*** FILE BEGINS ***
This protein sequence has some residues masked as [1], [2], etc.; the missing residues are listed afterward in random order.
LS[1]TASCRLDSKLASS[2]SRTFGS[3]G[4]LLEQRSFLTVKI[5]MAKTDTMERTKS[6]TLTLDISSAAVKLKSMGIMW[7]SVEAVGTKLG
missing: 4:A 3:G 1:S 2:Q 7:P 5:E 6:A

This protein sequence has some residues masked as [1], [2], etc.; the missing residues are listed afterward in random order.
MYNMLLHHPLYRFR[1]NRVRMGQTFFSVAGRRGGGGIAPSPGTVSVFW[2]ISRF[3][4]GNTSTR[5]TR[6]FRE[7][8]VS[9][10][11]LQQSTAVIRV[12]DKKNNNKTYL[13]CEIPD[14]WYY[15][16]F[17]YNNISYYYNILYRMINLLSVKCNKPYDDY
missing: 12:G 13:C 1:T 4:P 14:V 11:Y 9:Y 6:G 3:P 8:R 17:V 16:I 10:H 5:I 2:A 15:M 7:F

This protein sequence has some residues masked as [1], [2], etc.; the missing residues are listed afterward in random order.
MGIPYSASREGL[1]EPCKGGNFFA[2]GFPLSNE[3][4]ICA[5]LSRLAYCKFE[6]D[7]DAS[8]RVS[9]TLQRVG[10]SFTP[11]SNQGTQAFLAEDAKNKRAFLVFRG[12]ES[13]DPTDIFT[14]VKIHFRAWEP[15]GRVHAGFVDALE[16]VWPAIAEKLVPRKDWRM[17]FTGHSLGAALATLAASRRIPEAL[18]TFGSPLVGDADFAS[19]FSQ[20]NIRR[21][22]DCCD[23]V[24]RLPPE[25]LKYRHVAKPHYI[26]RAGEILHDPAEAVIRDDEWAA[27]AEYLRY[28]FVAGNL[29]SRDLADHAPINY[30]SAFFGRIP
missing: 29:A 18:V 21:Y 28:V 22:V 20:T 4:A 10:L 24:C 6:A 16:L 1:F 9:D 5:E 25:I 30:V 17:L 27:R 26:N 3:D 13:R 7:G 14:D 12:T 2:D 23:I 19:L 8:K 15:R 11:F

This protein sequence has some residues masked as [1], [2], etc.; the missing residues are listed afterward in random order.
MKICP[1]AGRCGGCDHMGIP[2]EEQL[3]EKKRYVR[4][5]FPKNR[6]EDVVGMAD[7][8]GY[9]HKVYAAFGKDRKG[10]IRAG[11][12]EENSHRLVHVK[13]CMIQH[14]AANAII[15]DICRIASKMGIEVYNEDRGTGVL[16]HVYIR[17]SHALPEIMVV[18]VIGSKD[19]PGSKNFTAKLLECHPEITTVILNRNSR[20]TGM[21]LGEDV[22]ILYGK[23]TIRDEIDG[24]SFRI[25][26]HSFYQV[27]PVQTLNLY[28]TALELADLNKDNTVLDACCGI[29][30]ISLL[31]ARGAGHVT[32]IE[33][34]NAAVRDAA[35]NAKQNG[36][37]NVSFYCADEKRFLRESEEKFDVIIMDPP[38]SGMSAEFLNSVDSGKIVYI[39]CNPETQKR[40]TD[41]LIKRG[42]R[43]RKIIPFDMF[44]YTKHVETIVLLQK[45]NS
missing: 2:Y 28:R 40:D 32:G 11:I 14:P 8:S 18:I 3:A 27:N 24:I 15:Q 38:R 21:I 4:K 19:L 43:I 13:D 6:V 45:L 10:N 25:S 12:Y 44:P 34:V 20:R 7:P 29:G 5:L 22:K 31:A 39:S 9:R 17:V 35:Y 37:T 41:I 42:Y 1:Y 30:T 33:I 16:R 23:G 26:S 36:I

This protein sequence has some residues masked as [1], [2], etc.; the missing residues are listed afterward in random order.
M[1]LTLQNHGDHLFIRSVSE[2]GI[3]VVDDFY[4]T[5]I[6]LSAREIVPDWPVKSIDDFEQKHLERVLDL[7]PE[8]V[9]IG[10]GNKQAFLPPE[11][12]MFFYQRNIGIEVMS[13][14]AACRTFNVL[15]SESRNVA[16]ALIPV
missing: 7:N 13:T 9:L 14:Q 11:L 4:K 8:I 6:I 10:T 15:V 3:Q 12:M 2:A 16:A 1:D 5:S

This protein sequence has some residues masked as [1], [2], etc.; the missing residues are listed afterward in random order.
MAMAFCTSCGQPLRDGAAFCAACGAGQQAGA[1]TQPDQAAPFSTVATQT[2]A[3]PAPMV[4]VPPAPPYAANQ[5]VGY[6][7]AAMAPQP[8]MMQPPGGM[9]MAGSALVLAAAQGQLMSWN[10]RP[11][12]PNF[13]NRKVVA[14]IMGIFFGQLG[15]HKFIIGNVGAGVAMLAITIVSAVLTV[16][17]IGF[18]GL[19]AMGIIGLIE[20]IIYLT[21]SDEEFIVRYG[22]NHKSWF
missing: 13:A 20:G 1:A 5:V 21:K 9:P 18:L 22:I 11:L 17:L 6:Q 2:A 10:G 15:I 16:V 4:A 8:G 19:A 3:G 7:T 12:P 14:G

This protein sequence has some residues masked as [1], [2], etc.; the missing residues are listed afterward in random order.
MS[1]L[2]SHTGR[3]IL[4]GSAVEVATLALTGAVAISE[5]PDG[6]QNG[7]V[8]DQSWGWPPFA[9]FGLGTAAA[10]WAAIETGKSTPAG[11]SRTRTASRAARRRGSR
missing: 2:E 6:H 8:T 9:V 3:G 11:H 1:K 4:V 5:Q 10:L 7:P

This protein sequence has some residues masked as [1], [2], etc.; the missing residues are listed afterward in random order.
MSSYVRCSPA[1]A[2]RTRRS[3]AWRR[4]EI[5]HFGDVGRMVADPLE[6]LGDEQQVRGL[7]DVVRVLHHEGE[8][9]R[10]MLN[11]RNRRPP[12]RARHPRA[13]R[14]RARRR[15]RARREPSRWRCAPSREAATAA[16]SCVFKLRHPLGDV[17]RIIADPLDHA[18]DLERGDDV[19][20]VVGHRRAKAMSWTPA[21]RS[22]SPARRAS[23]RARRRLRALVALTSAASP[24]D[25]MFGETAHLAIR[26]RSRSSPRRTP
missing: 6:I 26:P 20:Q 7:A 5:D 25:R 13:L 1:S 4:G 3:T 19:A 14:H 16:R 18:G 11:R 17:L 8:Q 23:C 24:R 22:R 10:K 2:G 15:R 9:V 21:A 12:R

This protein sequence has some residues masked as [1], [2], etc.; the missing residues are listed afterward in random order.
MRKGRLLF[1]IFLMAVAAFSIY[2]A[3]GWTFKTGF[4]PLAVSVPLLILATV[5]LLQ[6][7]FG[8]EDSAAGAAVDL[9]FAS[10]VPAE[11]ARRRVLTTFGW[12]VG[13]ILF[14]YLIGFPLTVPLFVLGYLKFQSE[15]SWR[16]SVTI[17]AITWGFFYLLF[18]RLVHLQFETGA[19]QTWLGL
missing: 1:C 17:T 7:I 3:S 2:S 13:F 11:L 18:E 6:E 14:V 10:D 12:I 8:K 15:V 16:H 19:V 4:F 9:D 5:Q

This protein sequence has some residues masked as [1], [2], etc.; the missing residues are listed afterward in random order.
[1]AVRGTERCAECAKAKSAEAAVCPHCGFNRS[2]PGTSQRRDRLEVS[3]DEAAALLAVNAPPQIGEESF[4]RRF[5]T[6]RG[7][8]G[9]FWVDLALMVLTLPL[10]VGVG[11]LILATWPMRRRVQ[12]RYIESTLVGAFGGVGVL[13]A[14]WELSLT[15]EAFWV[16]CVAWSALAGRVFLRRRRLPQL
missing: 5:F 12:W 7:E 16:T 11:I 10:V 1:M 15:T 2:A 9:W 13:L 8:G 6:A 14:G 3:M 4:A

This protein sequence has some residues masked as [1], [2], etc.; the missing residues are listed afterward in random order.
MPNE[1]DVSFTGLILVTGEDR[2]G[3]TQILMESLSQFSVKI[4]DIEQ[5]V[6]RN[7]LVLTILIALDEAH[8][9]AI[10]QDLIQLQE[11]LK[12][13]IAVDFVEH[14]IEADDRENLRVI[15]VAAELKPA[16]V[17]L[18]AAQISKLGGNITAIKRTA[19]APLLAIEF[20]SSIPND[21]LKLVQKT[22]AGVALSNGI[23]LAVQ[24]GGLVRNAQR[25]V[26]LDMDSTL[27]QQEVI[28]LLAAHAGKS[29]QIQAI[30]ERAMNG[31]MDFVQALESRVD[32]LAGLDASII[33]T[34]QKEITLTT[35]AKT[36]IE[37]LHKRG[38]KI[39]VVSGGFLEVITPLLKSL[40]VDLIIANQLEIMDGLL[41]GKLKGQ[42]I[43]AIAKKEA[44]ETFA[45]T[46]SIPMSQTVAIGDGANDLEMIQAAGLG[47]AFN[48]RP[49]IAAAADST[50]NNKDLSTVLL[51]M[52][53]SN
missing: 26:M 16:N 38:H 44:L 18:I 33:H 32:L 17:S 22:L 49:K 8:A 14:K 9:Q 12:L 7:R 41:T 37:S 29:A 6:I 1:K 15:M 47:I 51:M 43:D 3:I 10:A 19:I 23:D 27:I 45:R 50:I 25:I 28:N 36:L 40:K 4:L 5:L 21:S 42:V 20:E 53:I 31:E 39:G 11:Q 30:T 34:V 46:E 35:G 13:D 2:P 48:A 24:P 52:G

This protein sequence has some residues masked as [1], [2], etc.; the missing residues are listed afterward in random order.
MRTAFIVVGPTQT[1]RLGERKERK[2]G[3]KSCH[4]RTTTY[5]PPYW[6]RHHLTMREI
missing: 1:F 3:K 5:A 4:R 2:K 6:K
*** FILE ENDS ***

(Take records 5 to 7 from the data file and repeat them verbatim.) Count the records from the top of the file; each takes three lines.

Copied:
This protein sequence has some residues masked as [1], [2], etc.; the missing residues are listed afterward in random order.
M[1]LTLQNHGDHLFIRSVSE[2]GI[3]VVDDFY[4]T[5]I[6]LSAREIVPDWPVKSIDDFEQKHLERVLDL[7]PE[8]V[9]IG[10]GNKQAFLPPE[11][12]MFFYQRNIGIEVMS[13][14]AACRTFNVL[15]SESRNVA[16]ALIPV
missing: 7:N 13:T 9:L 14:Q 11:L 4:K 8:I 6:I 10:T 15:V 3:Q 12:M 2:A 16:A 1:D 5:S

This protein sequence has some residues masked as [1], [2], etc.; the missing residues are listed afterward in random order.
MAMAFCTSCGQPLRDGAAFCAACGAGQQAGA[1]TQPDQAAPFSTVATQT[2]A[3]PAPMV[4]VPPAPPYAANQ[5]VGY[6][7]AAMAPQP[8]MMQPPGGM[9]MAGSALVLAAAQGQLMSWN[10]RP[11][12]PNF[13]NRKVVA[14]IMGIFFGQLG[15]HKFIIGNVGAGVAMLAITIVSAVLTV[16][17]IGF[18]GL[19]AMGIIGLIE[20]IIYLT[21]SDEEFIVRYG[22]NHKSWF
missing: 13:A 20:G 1:A 5:V 21:K 9:P 18:L 22:I 11:L 17:L 6:Q 2:A 10:G 15:I 16:V 4:A 8:G 19:A 3:G 7:T 12:P 14:G

This protein sequence has some residues masked as [1], [2], etc.; the missing residues are listed afterward in random order.
MS[1]L[2]SHTGR[3]IL[4]GSAVEVATLALTGAVAISE[5]PDG[6]QNG[7]V[8]DQSWGWPPFA[9]FGLGTAAA[10]WAAIETGKSTPAG[11]SRTRTASRAARRRGSR
missing: 2:E 6:H 8:T 9:V 3:G 11:H 1:K 4:V 5:Q 10:L 7:P